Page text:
Because the ALJ is required to give some reason for discounting the evidence he rejects, see Adorno v. Shalala, 40 F.3d 43, 48 (3rd Cir. 1994), and the ALJ's decision here fails to address the GAF score evidence, I am unable to conclude that his decision is supported by substantial evidence. The case shall be remanded to the Commissioner who is directed to specifically discuss this evidence on remand.

Burkett v. Astrue, 2010 WL 724509 at *9 (W.D.Pa. 2010), quoting Rhodes v. Astrue, 2009 WL 3287011 at *6 (W.D.Pa. 2009).

Here, the Plaintiff's GAF score of 50 indicates "serious" symptoms, while a GAF score of 35 denotes "major impairment" in several areas of functioning, both of which could support a finding of a serious impairment in social or occupational functioning. See Diagnostic and Statistical Manual of Mental Disorders: DSM-IV-TR 34 (4th ed. 2000); Irizarry v. Barnhart, 233 Fed. Appx. 189, 192 (3rd Cir. 2007) (failure to consider and discuss contrary GAF scores basis for remand).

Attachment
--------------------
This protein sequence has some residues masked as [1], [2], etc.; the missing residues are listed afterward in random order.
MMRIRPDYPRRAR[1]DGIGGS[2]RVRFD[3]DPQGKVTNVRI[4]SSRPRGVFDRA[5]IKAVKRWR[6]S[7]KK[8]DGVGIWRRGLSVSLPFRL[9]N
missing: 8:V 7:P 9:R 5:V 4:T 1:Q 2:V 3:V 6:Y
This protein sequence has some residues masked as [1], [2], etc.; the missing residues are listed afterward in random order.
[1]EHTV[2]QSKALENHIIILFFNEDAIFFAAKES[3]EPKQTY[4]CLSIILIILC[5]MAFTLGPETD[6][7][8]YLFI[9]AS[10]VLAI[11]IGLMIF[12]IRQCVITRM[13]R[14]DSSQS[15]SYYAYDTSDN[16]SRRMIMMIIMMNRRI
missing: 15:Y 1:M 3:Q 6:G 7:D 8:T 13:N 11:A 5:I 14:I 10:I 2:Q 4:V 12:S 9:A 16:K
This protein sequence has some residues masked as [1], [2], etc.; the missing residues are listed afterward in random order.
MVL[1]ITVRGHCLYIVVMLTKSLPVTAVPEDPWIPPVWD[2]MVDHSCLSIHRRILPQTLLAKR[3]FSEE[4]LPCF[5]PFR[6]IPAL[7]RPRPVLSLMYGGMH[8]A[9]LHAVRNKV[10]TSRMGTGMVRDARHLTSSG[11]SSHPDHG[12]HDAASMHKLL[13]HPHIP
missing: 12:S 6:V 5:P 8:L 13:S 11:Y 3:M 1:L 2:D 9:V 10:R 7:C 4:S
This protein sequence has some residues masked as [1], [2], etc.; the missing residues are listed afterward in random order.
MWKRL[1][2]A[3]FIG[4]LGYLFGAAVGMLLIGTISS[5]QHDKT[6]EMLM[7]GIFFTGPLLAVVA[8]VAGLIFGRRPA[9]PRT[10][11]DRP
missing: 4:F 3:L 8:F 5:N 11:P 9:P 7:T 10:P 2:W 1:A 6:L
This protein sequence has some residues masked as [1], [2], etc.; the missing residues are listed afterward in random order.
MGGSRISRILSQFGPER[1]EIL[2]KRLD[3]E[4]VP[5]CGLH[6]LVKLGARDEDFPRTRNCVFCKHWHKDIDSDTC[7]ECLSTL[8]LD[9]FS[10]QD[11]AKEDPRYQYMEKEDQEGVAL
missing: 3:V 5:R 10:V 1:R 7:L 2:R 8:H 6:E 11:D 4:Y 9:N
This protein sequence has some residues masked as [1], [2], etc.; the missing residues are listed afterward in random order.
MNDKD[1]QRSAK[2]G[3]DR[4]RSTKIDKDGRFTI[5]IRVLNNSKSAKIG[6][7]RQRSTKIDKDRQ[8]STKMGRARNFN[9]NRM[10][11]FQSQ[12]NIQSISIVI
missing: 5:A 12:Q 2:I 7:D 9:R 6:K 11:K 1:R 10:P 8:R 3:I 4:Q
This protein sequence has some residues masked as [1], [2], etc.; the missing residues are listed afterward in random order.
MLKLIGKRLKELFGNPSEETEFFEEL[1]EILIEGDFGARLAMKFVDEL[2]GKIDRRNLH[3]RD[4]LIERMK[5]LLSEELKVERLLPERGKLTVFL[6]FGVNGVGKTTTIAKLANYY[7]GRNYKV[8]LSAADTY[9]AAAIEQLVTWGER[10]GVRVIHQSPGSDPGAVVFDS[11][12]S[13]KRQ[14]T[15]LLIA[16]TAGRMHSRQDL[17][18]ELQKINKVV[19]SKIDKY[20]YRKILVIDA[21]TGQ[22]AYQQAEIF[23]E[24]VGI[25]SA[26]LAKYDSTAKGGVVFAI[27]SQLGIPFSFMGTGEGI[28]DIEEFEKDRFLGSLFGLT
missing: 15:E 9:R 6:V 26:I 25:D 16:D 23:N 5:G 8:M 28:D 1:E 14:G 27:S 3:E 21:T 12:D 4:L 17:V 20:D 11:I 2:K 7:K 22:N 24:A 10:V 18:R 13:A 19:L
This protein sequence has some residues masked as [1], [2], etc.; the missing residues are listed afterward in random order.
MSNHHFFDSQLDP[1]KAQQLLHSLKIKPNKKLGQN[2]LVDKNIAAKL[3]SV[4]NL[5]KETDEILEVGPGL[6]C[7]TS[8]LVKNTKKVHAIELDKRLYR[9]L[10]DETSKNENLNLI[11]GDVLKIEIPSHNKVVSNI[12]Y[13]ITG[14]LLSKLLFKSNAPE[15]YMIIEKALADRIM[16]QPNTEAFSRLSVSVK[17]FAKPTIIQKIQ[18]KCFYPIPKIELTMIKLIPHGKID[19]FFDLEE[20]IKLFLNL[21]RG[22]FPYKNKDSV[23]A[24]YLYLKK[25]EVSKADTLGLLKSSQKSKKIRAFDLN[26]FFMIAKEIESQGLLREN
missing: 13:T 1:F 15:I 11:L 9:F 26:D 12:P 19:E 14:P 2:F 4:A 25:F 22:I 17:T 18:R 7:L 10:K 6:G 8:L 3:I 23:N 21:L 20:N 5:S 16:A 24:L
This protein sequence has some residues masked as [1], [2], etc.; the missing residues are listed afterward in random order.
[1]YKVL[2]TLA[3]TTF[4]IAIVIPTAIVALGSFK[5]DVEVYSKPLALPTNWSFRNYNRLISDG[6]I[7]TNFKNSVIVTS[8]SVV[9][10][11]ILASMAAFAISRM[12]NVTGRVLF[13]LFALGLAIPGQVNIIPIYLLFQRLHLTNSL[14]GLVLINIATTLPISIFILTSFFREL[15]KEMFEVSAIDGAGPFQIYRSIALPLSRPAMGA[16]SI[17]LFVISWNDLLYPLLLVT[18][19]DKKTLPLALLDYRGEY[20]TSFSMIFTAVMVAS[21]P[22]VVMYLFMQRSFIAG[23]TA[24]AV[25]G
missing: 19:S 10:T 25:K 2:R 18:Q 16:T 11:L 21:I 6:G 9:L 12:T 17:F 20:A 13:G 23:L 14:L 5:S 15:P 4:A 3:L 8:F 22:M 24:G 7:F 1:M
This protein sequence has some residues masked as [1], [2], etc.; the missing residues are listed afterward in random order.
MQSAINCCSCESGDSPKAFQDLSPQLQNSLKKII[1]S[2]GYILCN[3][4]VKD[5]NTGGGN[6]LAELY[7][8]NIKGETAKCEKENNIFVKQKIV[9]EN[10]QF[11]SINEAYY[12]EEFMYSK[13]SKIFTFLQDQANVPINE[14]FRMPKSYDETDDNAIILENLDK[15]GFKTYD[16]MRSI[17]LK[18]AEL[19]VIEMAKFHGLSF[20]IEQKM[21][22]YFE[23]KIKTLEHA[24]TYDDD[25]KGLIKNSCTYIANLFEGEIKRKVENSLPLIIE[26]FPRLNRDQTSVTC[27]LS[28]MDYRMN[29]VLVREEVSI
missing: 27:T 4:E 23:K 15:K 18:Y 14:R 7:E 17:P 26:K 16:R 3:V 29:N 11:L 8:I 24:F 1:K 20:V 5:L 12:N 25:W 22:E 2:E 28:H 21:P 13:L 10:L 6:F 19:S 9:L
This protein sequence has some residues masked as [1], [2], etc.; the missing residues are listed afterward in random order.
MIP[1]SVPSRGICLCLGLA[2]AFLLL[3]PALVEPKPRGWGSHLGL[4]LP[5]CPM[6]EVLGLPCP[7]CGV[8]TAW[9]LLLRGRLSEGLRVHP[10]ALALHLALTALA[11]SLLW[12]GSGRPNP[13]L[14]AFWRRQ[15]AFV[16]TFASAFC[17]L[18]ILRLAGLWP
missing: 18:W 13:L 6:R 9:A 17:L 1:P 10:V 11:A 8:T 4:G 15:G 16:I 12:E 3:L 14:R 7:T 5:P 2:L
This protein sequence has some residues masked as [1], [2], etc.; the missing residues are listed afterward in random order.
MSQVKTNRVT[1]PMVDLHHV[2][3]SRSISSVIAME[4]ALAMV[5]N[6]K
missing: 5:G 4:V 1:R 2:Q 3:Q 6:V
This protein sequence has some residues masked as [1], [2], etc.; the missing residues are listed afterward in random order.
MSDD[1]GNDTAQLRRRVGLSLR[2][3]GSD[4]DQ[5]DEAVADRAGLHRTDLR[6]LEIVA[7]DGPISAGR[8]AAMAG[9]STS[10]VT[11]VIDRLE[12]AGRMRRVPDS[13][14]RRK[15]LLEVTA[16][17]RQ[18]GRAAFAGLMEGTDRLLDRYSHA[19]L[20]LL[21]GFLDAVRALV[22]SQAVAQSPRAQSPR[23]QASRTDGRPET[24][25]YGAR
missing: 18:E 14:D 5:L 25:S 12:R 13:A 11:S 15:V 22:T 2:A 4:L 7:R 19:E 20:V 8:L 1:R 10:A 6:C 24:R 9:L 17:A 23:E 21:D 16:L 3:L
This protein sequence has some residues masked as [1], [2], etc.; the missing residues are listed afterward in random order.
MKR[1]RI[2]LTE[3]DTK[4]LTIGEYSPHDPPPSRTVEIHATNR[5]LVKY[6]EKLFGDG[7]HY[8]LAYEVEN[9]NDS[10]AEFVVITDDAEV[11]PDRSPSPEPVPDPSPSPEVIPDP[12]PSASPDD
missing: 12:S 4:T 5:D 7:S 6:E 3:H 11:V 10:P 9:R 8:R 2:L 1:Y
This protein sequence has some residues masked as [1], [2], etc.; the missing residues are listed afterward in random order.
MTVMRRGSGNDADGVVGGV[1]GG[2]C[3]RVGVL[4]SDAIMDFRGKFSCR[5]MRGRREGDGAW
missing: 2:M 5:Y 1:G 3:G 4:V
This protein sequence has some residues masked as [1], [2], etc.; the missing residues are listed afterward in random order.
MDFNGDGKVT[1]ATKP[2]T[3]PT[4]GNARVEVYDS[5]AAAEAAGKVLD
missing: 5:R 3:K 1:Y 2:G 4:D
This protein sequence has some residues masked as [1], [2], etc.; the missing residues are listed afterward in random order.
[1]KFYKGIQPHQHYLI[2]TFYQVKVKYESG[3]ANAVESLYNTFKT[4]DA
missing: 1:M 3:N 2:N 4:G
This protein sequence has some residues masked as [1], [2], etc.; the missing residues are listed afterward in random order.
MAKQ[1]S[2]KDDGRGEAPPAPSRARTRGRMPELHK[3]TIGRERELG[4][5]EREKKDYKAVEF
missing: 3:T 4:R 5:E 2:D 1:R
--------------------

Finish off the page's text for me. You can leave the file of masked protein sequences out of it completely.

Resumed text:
Finally, the Plaintiff challenges the ALJ's application of the medical-vocational guidelines (the "Grids") and reliance on a Social Security Ruling in deciding her case without utilizing a vocational expert. The Grids were promulgated in order to establish the types and number of jobs that exist in the national economy for claimants with exertional impairments. See 20 C.F.R. § 416.969. They consist of a matrix of four factors including physical ability, age, education and work experience, and provide guidance as to whether a particular combination of all four factors direct a decision of "disabled" or "not disabled." See Sykes v. Apfel, 228 F.3d 259, 263 (3rd Cir. 2000); Santise v. Schweiker, 676 F.2d 925, 928 (necessity Cir. 1982). "Where a claimant's qualifications correspond to the job requirements identified by a rule, the guidelines direct a conclusion that work exists that the claimant can perform." Sykes, 229 F.3d at 263. Where a claimant suffers only non-exertional limitations, an ALJ may refer to the grids when he relies on a Social Security Ruling, which includes a statement explaining how said non-exertional limitations affect the claimant's occupational job base. Allen v. Barnhart, 417 F.3d 396, 404 (3d Cir. 2005).